New thoughts on Amazon Book Reviews

With the proliferation of indie books, there has risen a veritable army of unpaid reviewers who review books in exchange for freebies.  Many Facebook groups exist to make this possible.  It's not a bad arrangement, given the difficulties that indie authors face in getting reviews.  But as with all online arrangements, there are pitfalls. Mainstream reviewers get paid for reviewing:   they follow rules. They review books and try to avoid inserting opinions. If you subscribe to a publication, you learn the tastes of different reviewers.

Online, it's more or less a free for all-- some reviewers are skilled, but many others are not.  A memoir gets a review: "I don't like memoirs." I recently observed a Facebook thread in which a reviewer had attacked a serial for having a "cliff-hanger," as if serialized fiction was a kind of scam.  (As an aside, it's curious how conservative reviewers are about the new formats that digital publishing allows.)  I tend to skip all reviews on fiction.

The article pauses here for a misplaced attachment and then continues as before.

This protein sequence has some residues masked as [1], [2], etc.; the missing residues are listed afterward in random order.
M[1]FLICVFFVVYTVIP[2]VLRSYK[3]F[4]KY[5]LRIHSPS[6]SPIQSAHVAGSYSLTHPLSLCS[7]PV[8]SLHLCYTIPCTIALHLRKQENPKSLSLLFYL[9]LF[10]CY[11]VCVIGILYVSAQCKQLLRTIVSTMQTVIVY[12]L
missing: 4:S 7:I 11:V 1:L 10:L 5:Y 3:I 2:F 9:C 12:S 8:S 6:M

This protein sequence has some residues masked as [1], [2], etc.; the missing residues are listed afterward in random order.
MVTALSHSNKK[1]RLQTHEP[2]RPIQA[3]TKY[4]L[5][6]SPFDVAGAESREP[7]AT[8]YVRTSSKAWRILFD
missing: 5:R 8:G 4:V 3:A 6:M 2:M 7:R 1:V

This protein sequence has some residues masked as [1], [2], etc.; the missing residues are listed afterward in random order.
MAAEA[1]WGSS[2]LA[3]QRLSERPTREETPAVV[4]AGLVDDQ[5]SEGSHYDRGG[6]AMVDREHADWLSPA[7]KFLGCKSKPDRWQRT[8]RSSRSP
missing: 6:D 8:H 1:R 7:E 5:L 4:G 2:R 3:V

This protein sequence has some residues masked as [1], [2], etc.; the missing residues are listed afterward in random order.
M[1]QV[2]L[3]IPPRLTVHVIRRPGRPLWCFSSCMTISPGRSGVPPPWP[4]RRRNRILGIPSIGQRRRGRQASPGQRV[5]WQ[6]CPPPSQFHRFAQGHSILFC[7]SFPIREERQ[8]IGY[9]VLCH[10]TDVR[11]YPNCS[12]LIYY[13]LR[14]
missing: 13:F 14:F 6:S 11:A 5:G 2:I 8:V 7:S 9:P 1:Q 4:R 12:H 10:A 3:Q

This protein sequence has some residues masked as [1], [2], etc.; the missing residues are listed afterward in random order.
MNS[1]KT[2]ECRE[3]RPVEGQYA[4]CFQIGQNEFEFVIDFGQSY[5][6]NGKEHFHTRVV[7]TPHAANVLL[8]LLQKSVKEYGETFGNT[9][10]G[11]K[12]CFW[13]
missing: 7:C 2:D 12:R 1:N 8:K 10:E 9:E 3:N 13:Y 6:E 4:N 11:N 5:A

As I've written before, Amazon could solve this problem -- in fiction, certainly. Have the reviewer state their preferred genres -- and their favorite authors.  Presto, I can "place" the reviewer.

If I knew that a reviewer liked, say, Nabokov, I might read his or her review with interest. If I know more about the reviewer's tastes (i.e., what books he or she likes) and why he or she likes the book (for a gift, for personal, etc.), the more I can use the review.  I might even read new authors, because I could "link" them to my own tastes-- just as I discover new authors through mainstream reviews.  Now, there's a thought.
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